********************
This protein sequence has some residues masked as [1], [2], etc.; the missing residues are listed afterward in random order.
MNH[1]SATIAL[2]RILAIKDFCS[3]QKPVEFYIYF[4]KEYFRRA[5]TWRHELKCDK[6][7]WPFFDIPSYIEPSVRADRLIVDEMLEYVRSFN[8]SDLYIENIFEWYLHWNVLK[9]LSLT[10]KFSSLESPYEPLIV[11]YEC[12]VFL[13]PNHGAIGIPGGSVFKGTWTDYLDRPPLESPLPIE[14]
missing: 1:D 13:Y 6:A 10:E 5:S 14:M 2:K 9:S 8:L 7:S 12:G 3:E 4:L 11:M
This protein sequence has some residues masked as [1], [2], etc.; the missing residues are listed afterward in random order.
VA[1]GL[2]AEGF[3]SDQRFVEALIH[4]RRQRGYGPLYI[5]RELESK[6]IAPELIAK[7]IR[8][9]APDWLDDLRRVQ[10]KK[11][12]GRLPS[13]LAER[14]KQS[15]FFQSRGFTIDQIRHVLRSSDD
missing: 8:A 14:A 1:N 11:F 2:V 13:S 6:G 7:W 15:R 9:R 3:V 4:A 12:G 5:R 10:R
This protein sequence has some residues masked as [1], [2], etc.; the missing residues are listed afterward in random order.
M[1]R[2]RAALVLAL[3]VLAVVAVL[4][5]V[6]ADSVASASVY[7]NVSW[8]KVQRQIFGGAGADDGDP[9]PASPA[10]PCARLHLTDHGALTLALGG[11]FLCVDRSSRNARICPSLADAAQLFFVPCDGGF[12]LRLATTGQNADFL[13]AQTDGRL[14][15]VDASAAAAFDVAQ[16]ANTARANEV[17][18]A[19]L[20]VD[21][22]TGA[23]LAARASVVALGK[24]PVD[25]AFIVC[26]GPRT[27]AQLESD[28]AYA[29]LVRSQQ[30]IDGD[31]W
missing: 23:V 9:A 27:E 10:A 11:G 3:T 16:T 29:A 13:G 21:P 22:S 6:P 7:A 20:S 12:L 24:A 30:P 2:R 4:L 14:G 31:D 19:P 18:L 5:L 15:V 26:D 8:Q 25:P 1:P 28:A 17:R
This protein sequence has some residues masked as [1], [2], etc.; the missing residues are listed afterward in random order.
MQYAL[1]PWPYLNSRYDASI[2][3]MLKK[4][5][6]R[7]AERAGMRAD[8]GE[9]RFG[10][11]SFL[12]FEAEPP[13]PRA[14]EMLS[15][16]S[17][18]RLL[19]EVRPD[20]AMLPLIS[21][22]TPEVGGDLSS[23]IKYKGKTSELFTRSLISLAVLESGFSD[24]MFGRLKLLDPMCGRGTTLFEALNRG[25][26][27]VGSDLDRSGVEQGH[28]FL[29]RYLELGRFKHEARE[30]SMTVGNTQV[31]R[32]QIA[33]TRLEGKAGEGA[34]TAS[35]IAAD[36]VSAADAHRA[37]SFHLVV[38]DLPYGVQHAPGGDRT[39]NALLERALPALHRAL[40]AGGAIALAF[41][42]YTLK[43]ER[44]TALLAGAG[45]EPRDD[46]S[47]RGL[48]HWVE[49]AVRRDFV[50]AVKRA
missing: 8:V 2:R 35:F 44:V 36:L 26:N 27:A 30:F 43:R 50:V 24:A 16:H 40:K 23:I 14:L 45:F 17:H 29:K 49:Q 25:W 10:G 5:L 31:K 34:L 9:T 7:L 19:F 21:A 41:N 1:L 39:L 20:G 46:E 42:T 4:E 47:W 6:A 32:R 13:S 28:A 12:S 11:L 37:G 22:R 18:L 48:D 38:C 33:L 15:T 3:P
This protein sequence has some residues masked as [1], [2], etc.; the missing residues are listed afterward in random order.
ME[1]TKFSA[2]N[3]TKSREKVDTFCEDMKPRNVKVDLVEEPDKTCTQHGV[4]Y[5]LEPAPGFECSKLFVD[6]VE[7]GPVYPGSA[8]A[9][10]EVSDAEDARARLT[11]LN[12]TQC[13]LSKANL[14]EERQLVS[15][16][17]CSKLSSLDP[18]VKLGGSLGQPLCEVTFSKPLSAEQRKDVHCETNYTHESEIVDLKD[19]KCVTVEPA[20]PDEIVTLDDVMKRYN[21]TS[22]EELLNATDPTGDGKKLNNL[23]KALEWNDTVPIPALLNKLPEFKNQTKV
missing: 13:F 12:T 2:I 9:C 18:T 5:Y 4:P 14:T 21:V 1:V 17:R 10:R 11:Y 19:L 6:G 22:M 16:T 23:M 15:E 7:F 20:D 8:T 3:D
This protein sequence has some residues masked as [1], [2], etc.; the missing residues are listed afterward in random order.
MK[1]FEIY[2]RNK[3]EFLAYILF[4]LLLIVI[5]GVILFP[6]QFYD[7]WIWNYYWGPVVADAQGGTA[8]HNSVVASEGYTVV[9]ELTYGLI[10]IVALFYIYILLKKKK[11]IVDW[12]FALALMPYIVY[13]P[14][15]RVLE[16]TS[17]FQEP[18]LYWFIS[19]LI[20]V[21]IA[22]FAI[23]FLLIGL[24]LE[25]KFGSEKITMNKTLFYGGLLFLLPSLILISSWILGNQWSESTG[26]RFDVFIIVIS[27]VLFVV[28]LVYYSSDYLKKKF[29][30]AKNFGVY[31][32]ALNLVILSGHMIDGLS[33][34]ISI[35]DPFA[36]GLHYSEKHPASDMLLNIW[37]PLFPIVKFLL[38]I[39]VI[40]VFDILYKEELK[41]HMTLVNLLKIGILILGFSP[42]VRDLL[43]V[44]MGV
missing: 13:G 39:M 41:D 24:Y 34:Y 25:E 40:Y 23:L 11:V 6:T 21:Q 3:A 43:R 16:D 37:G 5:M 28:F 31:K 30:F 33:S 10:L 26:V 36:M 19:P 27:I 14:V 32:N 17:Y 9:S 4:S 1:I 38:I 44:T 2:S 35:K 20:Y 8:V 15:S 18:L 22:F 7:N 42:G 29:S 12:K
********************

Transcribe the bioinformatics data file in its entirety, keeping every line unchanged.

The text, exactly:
This protein sequence has some residues masked as [1], [2], etc.; the missing residues are listed afterward in random order.
MNH[1]SATIAL[2]RILAIKDFCS[3]QKPVEFYIYF[4]KEYFRRA[5]TWRHELKCDK[6][7]WPFFDIPSYIEPSVRADRLIVDEMLEYVRSFN[8]SDLYIENIFEWYLHWNVLK[9]LSLT[10]KFSSLESPYEPLIV[11]YEC[12]VFL[13]PNHGAIGIPGGSVFKGTWTDYLDRPPLESPLPIE[14]
missing: 1:D 13:Y 6:A 10:E 5:S 14:M 2:K 9:S 8:L 7:S 12:G 3:E 4:L 11:M
This protein sequence has some residues masked as [1], [2], etc.; the missing residues are listed afterward in random order.
VA[1]GL[2]AEGF[3]SDQRFVEALIH[4]RRQRGYGPLYI[5]RELESK[6]IAPELIAK[7]IR[8][9]APDWLDDLRRVQ[10]KK[11][12]GRLPS[13]LAER[14]KQS[15]FFQSRGFTIDQIRHVLRSSDD
missing: 8:A 14:A 1:N 11:F 2:V 13:S 6:G 7:W 15:R 9:R 3:V 4:A 12:G 5:R 10:R
This protein sequence has some residues masked as [1], [2], etc.; the missing residues are listed afterward in random order.
M[1]R[2]RAALVLAL[3]VLAVVAVL[4][5]V[6]ADSVASASVY[7]NVSW[8]KVQRQIFGGAGADDGDP[9]PASPA[10]PCARLHLTDHGALTLALGG[11]FLCVDRSSRNARICPSLADAAQLFFVPCDGGF[12]LRLATTGQNADFL[13]AQTDGRL[14][15]VDASAAAAFDVAQ[16]ANTARANEV[17][18]A[19]L[20]VD[21][22]TGA[23]LAARASVVALGK[24]PVD[25]AFIVC[26]GPRT[27]AQLESD[28]AYA[29]LVRSQQ[30]IDGD[31]W
missing: 23:V 9:A 27:E 10:A 11:G 3:T 16:T 29:A 13:G 21:P 22:S 6:P 7:A 20:S 12:L 24:A 30:P 2:R 4:L 14:G 31:D 19:P 18:L 5:L 15:V 26:D 8:Q 25:P 1:P 28:A 17:R
This protein sequence has some residues masked as [1], [2], etc.; the missing residues are listed afterward in random order.
MQYAL[1]PWPYLNSRYDASI[2][3]MLKK[4][5][6]R[7]AERAGMRAD[8]GE[9]RFG[10][11]SFL[12]FEAEPP[13]PRA[14]EMLS[15][16]S[17][18]RLL[19]EVRPD[20]AMLPLIS[21][22]TPEVGGDLSS[23]IKYKGKTSELFTRSLISLAVLESGFSD[24]MFGRLKLLDPMCGRGTTLFEALNRG[25][26][27]VGSDLDRSGVEQGH[28]FL[29]RYLELGRFKHEARE[30]SMTVGNTQV[31]R[32]QIA[33]TRLEGKAGEGA[34]TAS[35]IAAD[36]VSAADAHRA[37]SFHLVV[38]DLPYGVQHAPGGDRT[39]NALLERALPALHRAL[40]AGGAIALAF[41][42]YTLK[43]ER[44]TALLAGAG[45]EPRDD[46]S[47]RGL[48]HWVE[49]AVRRDFV[50]AVKRA
missing: 8:V 2:R 35:F 44:V 36:L 26:N 27:A 30:F 43:R 50:V 24:A 16:H 40:K 23:I 14:L 45:F 17:H 29:K 49:Q 25:W 10:G 5:L 31:K 34:L 9:T 7:L 19:F 21:A 41:N 1:L 39:L 20:G 46:E 42:T 4:E 47:W 6:A 32:R 13:S 28:A 12:S 11:L 37:G 22:R 18:L 48:D 38:C 33:L 15:T 3:P
This protein sequence has some residues masked as [1], [2], etc.; the missing residues are listed afterward in random order.
ME[1]TKFSA[2]N[3]TKSREKVDTFCEDMKPRNVKVDLVEEPDKTCTQHGV[4]Y[5]LEPAPGFECSKLFVD[6]VE[7]GPVYPGSA[8]A[9][10]EVSDAEDARARLT[11]LN[12]TQC[13]LSKANL[14]EERQLVS[15][16][17]CSKLSSLDP[18]VKLGGSLGQPLCEVTFSKPLSAEQRKDVHCETNYTHESEIVDLKD[19]KCVTVEPA[20]PDEIVTLDDVMKRYN[21]TS[22]EELLNATDPTGDGKKLNNL[23]KALEWNDTVPIPALLNKLPEFKNQTKV
missing: 13:F 12:T 2:I 9:C 18:T 5:Y 4:P 14:T 21:V 1:V 17:R 10:R 11:Y 19:L 6:G 22:M 16:T 23:M 15:E 7:F 20:D 8:T 3:D
This protein sequence has some residues masked as [1], [2], etc.; the missing residues are listed afterward in random order.
MK[1]FEIY[2]RNK[3]EFLAYILF[4]LLLIVI[5]GVILFP[6]QFYD[7]WIWNYYWGPVVADAQGGTA[8]HNSVVASEGYTVV[9]ELTYGLI[10]IVALFYIYILLKKKK[11]IVDW[12]FALALMPYIVY[13]P[14][15]RVLE[16]TS[17]FQEP[18]LYWFIS[19]LI[20]V[21]IA[22]FAI[23]FLLIGL[24]LE[25]KFGSEKITMNKTLFYGGLLFLLPSLILISSWILGNQWSESTG[26]RFDVFIIVIS[27]VLFVV[28]LVYYSSDYLKKKF[29][30]AKNFGVY[31][32]ALNLVILSGHMIDGLS[33][34]ISI[35]DPFA[36]GLHYSEKHPASDMLLNIW[37]PLFPIVKFLL[38]I[39]VI[40]VFDILYKEELK[41]HMTLVNLLKIGILILGFSP[42]VRDLL[43]V[44]MGV
missing: 13:G 39:M 41:D 24:Y 34:Y 25:E 40:Y 23:L 11:V 6:T 21:Q 3:A 43:R 16:D 37:G 5:M 28:F 31:K 30:F 33:S 10:L 26:V 36:M 19:P 27:I 14:V 32:N 17:Y 9:S 4:S 1:I 38:I 44:T 2:S 35:K 20:Y 8:V 15:S 18:L 22:F 7:N 42:G 29:S 12:K